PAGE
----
An agronomist in southern Manitoba says its a good idea for farmers to treat their seed at the best of times.
Art Kehler, of GJ Chemical in Altona, says that rings especially true this year after the high amount of fusarium that was out in the fields last year.
He says seed treatments have many benefits.
"Your've got your early diseases, your cold soil diseases, your Pythium, your fusarium," explained Kehler. "There's a lot of misconception out there, once the soils get warmer, that we don't need the seed treatments. Not for those two diseases we don't, but when the soils get warmer, the Rhizoctonia becomes more prevalent, so we're still guarding against that one."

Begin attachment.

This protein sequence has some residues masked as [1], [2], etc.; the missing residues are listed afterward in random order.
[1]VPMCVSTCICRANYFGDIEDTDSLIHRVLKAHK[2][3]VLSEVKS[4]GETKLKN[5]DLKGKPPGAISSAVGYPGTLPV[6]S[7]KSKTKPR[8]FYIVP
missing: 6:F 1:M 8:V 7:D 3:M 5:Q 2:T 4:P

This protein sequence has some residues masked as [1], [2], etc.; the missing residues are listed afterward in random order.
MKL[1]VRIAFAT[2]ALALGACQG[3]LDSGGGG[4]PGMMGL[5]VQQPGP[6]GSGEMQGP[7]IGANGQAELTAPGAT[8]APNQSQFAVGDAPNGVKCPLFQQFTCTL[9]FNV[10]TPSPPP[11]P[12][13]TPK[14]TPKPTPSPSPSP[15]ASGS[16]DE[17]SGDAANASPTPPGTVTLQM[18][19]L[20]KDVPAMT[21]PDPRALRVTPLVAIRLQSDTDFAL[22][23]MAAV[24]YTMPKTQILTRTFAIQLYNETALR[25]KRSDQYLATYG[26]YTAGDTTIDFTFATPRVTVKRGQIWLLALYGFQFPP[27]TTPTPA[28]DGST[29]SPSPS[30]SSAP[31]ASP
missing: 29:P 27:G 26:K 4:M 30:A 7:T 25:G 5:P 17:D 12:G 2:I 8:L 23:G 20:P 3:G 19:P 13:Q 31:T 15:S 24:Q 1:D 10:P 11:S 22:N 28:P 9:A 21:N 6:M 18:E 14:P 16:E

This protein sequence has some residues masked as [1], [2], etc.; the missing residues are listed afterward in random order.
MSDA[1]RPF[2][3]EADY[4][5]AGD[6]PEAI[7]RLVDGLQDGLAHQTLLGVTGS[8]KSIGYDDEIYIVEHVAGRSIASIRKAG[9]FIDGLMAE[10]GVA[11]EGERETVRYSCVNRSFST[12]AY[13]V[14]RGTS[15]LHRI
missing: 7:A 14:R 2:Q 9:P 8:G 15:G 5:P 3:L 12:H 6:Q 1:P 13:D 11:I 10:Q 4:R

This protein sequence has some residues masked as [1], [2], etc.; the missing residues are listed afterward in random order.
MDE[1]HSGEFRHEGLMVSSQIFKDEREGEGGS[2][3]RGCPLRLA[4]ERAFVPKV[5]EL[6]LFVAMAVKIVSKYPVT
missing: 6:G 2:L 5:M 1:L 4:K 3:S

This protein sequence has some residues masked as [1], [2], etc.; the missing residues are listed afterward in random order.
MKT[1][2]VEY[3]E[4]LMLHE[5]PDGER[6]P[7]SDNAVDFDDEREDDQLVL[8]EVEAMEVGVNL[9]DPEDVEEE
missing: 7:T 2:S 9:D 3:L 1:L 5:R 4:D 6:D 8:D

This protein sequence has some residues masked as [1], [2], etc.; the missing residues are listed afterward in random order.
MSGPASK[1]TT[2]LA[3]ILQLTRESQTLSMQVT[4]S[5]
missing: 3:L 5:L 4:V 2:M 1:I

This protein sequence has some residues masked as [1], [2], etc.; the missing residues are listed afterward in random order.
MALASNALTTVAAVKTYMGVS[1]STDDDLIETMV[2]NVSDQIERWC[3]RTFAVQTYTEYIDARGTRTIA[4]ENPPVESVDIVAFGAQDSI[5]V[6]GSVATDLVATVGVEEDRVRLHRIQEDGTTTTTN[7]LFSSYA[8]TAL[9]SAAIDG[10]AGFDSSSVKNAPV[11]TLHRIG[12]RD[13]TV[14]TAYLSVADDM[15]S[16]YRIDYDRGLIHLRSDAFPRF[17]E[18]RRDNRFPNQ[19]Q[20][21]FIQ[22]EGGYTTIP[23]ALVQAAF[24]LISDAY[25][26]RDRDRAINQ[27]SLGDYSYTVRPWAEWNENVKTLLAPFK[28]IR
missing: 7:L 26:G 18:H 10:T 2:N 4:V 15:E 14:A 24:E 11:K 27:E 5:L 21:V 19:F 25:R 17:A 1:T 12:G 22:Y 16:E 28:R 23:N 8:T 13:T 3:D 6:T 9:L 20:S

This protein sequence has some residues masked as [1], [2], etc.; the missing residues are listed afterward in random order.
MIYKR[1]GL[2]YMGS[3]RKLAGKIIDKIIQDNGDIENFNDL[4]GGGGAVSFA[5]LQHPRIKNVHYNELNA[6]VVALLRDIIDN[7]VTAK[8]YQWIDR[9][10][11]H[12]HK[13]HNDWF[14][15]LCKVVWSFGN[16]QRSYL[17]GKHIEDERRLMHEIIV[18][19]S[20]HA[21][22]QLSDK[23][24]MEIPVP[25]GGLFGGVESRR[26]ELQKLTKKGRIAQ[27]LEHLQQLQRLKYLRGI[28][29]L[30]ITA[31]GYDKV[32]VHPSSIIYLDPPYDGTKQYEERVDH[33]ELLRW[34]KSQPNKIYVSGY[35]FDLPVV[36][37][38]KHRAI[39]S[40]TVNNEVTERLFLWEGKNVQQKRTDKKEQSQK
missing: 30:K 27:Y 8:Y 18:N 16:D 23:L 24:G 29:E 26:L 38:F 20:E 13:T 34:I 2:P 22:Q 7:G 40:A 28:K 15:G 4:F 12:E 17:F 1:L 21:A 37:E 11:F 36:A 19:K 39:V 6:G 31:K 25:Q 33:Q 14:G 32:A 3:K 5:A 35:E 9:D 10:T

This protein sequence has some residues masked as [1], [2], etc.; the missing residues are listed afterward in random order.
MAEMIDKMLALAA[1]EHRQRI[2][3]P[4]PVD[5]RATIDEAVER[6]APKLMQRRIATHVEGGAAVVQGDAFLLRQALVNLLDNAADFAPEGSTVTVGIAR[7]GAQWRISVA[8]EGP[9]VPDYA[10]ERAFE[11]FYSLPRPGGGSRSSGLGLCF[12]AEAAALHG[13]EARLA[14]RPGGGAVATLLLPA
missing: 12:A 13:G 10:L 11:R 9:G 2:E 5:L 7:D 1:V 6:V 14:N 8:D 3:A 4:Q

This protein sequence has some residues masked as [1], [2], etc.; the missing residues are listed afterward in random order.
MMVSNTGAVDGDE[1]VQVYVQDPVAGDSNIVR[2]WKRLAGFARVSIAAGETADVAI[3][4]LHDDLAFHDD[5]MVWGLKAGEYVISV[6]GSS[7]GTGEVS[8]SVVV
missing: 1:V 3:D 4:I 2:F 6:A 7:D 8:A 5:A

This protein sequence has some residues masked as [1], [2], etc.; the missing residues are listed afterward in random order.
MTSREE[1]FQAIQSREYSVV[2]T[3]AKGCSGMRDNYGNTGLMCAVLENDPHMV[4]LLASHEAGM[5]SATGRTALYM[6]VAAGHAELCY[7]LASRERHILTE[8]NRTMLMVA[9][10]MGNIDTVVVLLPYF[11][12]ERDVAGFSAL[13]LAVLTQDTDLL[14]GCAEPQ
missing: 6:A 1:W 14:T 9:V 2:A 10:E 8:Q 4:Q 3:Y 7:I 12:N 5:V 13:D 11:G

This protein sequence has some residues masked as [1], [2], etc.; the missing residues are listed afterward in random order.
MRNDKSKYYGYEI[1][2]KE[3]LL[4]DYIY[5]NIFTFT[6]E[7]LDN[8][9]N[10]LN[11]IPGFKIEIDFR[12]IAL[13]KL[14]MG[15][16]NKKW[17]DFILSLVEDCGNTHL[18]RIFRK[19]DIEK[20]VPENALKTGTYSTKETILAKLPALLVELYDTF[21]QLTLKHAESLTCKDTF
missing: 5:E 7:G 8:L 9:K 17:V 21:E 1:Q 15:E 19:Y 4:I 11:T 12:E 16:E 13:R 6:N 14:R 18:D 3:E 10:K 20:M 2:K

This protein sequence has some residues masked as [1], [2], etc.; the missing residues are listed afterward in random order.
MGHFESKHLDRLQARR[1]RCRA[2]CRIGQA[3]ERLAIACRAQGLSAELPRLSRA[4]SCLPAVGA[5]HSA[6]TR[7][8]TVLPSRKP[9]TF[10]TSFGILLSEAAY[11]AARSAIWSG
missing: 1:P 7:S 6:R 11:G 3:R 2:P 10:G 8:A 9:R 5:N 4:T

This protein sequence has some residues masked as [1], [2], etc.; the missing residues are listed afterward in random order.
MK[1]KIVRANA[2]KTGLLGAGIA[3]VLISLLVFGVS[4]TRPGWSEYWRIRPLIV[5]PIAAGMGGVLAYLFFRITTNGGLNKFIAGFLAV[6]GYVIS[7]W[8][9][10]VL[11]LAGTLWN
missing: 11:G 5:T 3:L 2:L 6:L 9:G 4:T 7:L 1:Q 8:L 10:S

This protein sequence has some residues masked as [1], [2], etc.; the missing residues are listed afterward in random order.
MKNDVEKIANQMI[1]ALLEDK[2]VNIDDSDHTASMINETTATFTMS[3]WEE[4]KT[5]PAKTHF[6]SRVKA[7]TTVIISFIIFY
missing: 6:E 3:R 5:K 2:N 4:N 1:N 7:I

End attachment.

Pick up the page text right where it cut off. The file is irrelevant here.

Kehler says there has been some recent improvements they're noticing in the seed treatments.
"They have been increasing the percentages of certain actives in there, and what they're targeting is more towards the Rhizoctonia, which comes later and also some of the Phytophthora," he explained.
Most of the canola and corn seed that is sold by GJ Chemical comes pre-treated, while they have the ability to custom treat other types of seeds such as wheat, barley and oats.